Deep-Six Underwater Systems, Inc.
"Add Depth to Your Life"

Table of Contents

1 Pressure and Gases
2 The Face Mask
3 The Snorkel
4 The Fins
5 Weight Systems
6 The Knife
7 The Wetsuit
8 Pressure and Water
9 The Ear and Pressure
10 The Sinus and Pressure
11 The Stomach/Intestine and Pressure
12 The Lung and Pressure
13 Barotrauma caused by External Air Spaces
14 The Buoyancy Compesation Device (BCD)
15 The Scuba Cylinder
16 The Scuba Cylinder Valve
17 The Regulator
18 Density and the Diver
19 The 4 Gas Laws
20 Hand Signals
21 Carbon Monoxide Poisoning
22 Hyperventilation
23 Nitrogen Narcosis
24 Diver's Flags
25 Sound Underwater
26 Color Underwater
27 Decompression Sickness
28 Breathing Oxygen
29 Deep Diving
30 Thermoclines
31 Thunderstorms
32 Underwater Life
33 Open Water Dives
34 The Final Examination
35 The Environment
36 Advanced Course

31 - Thunderstorms

     When you are frolicking at the shore and a thunderstorm is heard in the distance most sane people pay heed an leave the scene for safer quarters. Most people know that lightning is more likely to strike a person standing in water that if they were in a secure building. Because they are well grounded by the water and present a "high" object compared to the flat surface the strike potential increases.

     Divers do not always get the same warning. They may enter the water with the sun blazing and no hint of a thunderstorm in the area. After 45 minutes of diving the conditions may change without the diver being aware of it. So, what should you do if you are underwater and a thunderstorm rolls in? Should you come to the surface? And, what would happen if lightning struck the lake with divers in the water? Would they experience a "hot squat"?

     When a diver is suspended in water they are not a target. They do not present a direct link to the Earth as they would if they stuck their head out of the water and lightning struck that. If there was a danger if electrocution then many fish would be killed each time lightning struck bodies of water. Now, if the diver was close to the surface, let's say no more than 5' underwater, and lightning struck immediately above, then there is the possibility the diver (and the surrounding area) would become instantly charged and then immediately discharged which could become lethal. The chance of that happening would be less than having lightning travel down a bathroom pipe and hit someone sitting on the toilet.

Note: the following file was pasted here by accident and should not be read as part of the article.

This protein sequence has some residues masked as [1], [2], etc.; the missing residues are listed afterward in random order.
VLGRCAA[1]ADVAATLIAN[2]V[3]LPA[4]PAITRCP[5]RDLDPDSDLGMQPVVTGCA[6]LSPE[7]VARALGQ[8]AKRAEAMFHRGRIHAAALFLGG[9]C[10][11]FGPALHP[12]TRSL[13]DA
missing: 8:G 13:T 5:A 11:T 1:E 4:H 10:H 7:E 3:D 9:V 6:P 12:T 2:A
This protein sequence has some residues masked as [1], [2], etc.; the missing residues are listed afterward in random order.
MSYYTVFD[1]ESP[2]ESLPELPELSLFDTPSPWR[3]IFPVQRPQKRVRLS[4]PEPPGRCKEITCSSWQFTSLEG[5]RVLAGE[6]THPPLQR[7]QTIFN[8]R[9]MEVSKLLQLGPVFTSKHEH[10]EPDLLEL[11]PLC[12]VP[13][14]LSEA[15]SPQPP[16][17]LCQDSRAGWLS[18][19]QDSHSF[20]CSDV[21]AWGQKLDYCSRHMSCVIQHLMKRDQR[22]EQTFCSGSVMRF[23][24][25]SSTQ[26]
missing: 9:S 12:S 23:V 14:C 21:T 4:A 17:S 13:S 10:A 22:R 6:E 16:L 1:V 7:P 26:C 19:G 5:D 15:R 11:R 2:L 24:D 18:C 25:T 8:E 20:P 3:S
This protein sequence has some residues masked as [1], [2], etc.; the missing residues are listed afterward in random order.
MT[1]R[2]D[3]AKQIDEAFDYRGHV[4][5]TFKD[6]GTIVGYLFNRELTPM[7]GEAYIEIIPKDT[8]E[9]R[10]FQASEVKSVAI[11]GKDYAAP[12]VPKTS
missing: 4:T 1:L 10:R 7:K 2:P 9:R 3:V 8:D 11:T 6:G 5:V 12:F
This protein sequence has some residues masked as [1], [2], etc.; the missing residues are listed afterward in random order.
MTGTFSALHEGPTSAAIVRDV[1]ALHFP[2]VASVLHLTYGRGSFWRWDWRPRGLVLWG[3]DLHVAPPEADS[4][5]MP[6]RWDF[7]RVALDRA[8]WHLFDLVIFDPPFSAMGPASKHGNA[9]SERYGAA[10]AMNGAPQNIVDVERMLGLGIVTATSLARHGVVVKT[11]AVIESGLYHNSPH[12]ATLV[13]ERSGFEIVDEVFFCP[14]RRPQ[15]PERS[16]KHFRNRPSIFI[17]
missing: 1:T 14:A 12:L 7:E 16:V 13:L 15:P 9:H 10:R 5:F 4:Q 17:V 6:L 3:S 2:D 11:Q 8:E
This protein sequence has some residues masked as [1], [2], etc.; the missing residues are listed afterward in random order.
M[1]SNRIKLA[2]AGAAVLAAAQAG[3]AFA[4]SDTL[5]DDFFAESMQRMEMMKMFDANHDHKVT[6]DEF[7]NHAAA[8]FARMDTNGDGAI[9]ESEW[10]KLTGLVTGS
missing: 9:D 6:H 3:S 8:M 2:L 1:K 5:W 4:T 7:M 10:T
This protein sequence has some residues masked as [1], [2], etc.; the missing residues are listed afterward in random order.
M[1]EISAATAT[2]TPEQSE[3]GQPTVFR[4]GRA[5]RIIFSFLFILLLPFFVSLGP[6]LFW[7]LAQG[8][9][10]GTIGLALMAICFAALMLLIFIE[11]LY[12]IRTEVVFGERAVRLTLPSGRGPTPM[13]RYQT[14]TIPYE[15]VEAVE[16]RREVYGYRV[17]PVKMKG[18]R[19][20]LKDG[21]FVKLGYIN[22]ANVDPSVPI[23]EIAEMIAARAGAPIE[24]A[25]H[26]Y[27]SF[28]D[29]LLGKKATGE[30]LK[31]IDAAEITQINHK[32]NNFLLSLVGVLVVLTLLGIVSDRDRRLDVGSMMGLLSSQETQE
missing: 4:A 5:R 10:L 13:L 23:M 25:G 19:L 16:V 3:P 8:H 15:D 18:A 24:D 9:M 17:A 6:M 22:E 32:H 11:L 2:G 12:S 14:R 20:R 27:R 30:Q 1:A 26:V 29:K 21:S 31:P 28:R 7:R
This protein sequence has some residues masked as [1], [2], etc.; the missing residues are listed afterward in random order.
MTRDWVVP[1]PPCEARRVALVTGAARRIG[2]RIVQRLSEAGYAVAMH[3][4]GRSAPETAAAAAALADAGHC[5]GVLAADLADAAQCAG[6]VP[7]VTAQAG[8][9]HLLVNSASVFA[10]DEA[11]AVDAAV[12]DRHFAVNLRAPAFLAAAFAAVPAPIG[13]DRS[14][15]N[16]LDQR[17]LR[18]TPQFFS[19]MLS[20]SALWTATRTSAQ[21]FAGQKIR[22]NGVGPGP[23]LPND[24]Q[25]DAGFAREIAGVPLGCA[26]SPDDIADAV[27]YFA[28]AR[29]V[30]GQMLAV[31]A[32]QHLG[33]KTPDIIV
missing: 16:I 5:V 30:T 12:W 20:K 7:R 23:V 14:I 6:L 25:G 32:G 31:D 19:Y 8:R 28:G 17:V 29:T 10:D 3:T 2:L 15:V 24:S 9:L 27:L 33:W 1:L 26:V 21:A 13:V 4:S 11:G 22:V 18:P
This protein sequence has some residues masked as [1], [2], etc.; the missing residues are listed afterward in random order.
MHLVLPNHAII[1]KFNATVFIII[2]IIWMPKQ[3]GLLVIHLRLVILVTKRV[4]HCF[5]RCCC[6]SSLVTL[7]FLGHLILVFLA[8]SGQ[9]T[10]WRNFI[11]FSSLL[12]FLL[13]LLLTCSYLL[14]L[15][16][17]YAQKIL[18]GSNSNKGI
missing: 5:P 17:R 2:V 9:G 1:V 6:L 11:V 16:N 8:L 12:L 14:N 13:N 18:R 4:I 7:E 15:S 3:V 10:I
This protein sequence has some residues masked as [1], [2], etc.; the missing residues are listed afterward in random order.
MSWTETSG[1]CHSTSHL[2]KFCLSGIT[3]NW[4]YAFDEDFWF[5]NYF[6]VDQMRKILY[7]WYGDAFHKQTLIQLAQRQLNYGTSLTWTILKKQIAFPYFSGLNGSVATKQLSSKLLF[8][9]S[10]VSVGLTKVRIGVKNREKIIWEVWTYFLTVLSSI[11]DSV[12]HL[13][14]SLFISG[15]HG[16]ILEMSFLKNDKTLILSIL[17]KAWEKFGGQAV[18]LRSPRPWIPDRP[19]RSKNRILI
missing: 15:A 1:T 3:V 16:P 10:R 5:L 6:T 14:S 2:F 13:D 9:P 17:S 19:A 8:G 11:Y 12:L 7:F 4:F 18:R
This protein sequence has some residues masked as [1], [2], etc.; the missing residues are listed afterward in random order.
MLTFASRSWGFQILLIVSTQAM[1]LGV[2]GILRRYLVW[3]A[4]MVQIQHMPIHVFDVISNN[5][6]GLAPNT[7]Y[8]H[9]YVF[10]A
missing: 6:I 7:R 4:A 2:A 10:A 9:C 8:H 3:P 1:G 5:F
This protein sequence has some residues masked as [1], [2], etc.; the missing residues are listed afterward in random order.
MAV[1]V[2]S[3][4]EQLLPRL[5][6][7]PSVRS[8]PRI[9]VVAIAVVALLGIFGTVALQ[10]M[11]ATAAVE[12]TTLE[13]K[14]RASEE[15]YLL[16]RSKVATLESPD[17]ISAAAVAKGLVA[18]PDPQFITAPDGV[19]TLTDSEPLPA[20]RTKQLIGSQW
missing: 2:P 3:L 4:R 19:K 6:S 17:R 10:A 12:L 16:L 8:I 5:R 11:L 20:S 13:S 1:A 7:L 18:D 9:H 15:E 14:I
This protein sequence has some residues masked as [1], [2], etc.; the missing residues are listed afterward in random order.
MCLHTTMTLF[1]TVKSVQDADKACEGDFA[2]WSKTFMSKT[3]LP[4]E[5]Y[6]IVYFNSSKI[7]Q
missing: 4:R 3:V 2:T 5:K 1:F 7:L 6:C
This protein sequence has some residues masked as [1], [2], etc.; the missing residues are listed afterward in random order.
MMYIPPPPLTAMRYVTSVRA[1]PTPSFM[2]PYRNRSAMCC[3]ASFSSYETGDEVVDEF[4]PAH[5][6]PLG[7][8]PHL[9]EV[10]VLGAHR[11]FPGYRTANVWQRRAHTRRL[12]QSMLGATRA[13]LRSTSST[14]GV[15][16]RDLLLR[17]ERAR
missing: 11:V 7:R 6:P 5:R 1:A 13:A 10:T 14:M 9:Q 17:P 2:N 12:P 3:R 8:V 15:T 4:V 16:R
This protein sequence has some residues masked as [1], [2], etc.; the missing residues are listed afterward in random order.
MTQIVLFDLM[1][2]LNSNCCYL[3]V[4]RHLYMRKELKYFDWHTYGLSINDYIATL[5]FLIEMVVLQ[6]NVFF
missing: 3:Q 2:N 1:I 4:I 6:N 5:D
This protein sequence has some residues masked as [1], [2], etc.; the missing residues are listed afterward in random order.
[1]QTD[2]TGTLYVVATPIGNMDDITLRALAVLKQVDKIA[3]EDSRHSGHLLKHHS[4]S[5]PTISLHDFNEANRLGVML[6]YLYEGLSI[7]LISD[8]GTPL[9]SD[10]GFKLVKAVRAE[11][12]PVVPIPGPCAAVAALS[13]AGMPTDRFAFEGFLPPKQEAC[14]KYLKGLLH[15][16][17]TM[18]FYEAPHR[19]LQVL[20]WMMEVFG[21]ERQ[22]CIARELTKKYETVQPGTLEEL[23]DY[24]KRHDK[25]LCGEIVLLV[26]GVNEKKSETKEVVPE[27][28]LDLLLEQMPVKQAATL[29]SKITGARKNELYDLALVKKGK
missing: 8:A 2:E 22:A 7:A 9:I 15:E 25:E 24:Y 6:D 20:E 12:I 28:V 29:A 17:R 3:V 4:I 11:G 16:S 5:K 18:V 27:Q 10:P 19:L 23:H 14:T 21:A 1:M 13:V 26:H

It has been the author's experience to come near to the surface during a violent thunderstorm. Lightning flashes were visible from underwater. The heavy downpour produced visible raindrops pounding into the lake's surface. Needless to say we did not surface. Instead we used our compasses to go to the nearest shore and then traveled along that to the exit point. If you have the air to remain underwater it would be better than swimming on the surface. But, swimming along the shore seems to be safer than swimming at the surface in the middle of the lake.   

Copyright Information about this text, DIVING WITH DEEP-SIX is as follows: Copyright 1996 - 2007 by George D. Campbell, III; President. All Rights Reserved. This file may be posted on Electronic Bulletin Boards for download, but may not be modified, printed for distribution, or used for any commercial purpose without the author's written permission. is using this material with the permission of Deep Six. The full version is available at:
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